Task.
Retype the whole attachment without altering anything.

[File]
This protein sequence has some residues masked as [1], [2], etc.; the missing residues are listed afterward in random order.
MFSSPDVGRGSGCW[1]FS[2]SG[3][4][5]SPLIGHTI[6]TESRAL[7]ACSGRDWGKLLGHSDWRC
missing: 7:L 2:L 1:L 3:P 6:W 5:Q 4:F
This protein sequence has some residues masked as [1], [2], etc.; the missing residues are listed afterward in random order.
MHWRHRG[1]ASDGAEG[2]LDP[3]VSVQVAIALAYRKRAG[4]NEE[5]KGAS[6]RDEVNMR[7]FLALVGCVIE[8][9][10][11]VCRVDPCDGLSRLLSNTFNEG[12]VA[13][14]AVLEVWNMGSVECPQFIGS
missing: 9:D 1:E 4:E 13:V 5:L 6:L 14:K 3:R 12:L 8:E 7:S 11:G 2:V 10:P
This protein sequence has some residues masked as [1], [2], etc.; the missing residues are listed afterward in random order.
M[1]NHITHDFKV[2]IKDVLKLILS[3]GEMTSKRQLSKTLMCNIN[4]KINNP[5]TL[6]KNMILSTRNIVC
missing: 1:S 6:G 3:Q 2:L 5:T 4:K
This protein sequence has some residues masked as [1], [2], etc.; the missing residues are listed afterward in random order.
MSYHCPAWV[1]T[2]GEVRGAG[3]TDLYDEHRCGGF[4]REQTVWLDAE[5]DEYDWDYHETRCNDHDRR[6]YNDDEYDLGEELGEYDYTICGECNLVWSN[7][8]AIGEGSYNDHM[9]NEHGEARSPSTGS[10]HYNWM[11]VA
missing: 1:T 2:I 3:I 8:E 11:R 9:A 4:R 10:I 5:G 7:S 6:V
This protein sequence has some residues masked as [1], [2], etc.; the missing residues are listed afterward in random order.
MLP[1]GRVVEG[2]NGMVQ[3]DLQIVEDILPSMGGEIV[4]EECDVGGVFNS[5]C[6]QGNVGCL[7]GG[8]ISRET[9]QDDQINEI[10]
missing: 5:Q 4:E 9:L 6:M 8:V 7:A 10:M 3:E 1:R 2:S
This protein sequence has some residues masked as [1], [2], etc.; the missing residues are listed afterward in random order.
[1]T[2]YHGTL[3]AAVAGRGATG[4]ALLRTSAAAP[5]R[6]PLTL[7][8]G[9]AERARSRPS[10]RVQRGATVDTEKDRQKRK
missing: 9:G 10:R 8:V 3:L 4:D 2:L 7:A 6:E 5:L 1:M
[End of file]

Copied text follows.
This protein sequence has some residues masked as [1], [2], etc.; the missing residues are listed afterward in random order.
MFSSPDVGRGSGCW[1]FS[2]SG[3][4][5]SPLIGHTI[6]TESRAL[7]ACSGRDWGKLLGHSDWRC
missing: 7:L 2:L 1:L 3:P 6:W 5:Q 4:F
This protein sequence has some residues masked as [1], [2], etc.; the missing residues are listed afterward in random order.
MHWRHRG[1]ASDGAEG[2]LDP[3]VSVQVAIALAYRKRAG[4]NEE[5]KGAS[6]RDEVNMR[7]FLALVGCVIE[8][9][10][11]VCRVDPCDGLSRLLSNTFNEG[12]VA[13][14]AVLEVWNMGSVECPQFIGS
missing: 9:D 1:E 4:E 13:V 5:L 6:L 14:K 3:R 12:L 8:E 7:S 11:G 2:V 10:P
This protein sequence has some residues masked as [1], [2], etc.; the missing residues are listed afterward in random order.
M[1]NHITHDFKV[2]IKDVLKLILS[3]GEMTSKRQLSKTLMCNIN[4]KINNP[5]TL[6]KNMILSTRNIVC
missing: 1:S 6:G 3:Q 2:L 5:T 4:K
This protein sequence has some residues masked as [1], [2], etc.; the missing residues are listed afterward in random order.
MSYHCPAWV[1]T[2]GEVRGAG[3]TDLYDEHRCGGF[4]REQTVWLDAE[5]DEYDWDYHETRCNDHDRR[6]YNDDEYDLGEELGEYDYTICGECNLVWSN[7][8]AIGEGSYNDHM[9]NEHGEARSPSTGS[10]HYNWM[11]VA
missing: 1:T 2:I 3:I 8:E 11:R 9:A 4:R 10:I 5:G 7:S 6:V
This protein sequence has some residues masked as [1], [2], etc.; the missing residues are listed afterward in random order.
MLP[1]GRVVEG[2]NGMVQ[3]DLQIVEDILPSMGGEIV[4]EECDVGGVFNS[5]C[6]QGNVGCL[7]GG[8]ISRET[9]QDDQINEI[10]
missing: 5:Q 4:E 9:L 6:M 8:V 7:A 10:M 3:E 1:R 2:S
This protein sequence has some residues masked as [1], [2], etc.; the missing residues are listed afterward in random order.
[1]T[2]YHGTL[3]AAVAGRGATG[4]ALLRTSAAAP[5]R[6]PLTL[7][8]G[9]AERARSRPS[10]RVQRGATVDTEKDRQKRK
missing: 9:G 10:R 8:V 3:L 4:D 2:L 7:A 6:E 5:L 1:M